As the Treasury prepares to sell $40 billion in government bonds at its quarterly auction this week, small investors are stepping up their withdrawals of money from mutual funds holding Treasury and other government issues, according to data gathered for Money magazine's Small Investor Index.
Last year, many investors moved out of certificates of deposit yielding 2 percent to 3 percent into government bond funds paying 6 percent or more. This year, they saw the value of their holdings drop as much as 15 percent when soaring interest rates hammered bond prices. In response, they unloaded their shares.Investors withdrew $938 million from government bond funds in July, after taking out $631 million in June, according to the Bond Fund Report newsletter in Ashland, Mass. For example, the Kemper U.S. Government Securities Fund, with $5.4 billion in assets and a 4.6 percent yield, has been hit by redemptions of $108 million since July 1 on top of $91 million in withdrawals in June.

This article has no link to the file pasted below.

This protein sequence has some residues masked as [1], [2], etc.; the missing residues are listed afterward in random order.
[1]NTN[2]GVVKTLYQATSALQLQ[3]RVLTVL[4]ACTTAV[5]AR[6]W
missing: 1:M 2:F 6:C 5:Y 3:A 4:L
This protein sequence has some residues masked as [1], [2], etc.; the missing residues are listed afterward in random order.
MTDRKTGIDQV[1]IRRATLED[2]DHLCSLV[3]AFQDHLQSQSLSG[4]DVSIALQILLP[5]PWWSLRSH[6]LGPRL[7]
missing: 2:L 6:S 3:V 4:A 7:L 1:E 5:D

These withdrawals may lower demand at the Treasury auction, forcing the government to pay higher yields, says Louis Ehrenkrantz, president of the investment advisory firm of Ehrenkrantz King Nussbaum in New York City.
Analysts agree that most income-oriented investors are right to shun government bond funds now. "With inflation and interest rates rising, bond funds will be the worst-performing investment over the next few years," he says.
Last week, the Money Index, which tracks the typical investor's holdings, rose $334 to $45,874. Stocks gained $214, and bonds added $117.